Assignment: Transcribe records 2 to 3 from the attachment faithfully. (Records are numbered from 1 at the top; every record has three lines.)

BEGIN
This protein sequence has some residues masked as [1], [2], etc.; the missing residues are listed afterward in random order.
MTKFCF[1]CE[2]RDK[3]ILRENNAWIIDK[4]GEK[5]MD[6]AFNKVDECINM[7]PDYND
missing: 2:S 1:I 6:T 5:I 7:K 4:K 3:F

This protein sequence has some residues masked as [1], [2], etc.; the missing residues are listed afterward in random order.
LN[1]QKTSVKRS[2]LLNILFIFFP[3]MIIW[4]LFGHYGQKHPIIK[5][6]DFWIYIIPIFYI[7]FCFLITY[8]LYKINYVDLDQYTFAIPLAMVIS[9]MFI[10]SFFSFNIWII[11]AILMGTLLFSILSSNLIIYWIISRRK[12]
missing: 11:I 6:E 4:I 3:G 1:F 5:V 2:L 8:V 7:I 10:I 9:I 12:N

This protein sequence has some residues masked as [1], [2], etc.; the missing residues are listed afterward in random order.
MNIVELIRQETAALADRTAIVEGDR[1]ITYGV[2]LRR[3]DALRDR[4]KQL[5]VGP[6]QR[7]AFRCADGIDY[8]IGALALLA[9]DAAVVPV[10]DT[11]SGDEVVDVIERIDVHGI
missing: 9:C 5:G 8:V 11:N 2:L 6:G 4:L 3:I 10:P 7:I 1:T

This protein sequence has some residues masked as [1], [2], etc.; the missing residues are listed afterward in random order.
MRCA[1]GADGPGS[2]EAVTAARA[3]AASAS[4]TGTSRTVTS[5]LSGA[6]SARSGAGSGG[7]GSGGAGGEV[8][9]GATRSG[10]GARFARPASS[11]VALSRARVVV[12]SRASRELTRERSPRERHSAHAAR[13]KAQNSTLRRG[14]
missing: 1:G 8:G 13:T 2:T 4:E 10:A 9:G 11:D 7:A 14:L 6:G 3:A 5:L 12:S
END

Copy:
This protein sequence has some residues masked as [1], [2], etc.; the missing residues are listed afterward in random order.
LN[1]QKTSVKRS[2]LLNILFIFFP[3]MIIW[4]LFGHYGQKHPIIK[5][6]DFWIYIIPIFYI[7]FCFLITY[8]LYKINYVDLDQYTFAIPLAMVIS[9]MFI[10]SFFSFNIWII[11]AILMGTLLFSILSSNLIIYWIISRRK[12]
missing: 11:I 6:E 4:I 3:G 1:F 5:V 2:L 8:V 7:I 10:I 9:I 12:N

This protein sequence has some residues masked as [1], [2], etc.; the missing residues are listed afterward in random order.
MNIVELIRQETAALADRTAIVEGDR[1]ITYGV[2]LRR[3]DALRDR[4]KQL[5]VGP[6]QR[7]AFRCADGIDY[8]IGALALLA[9]DAAVVPV[10]DT[11]SGDEVVDVIERIDVHGI
missing: 9:C 5:G 8:V 11:N 2:L 6:G 4:L 3:I 10:P 7:I 1:T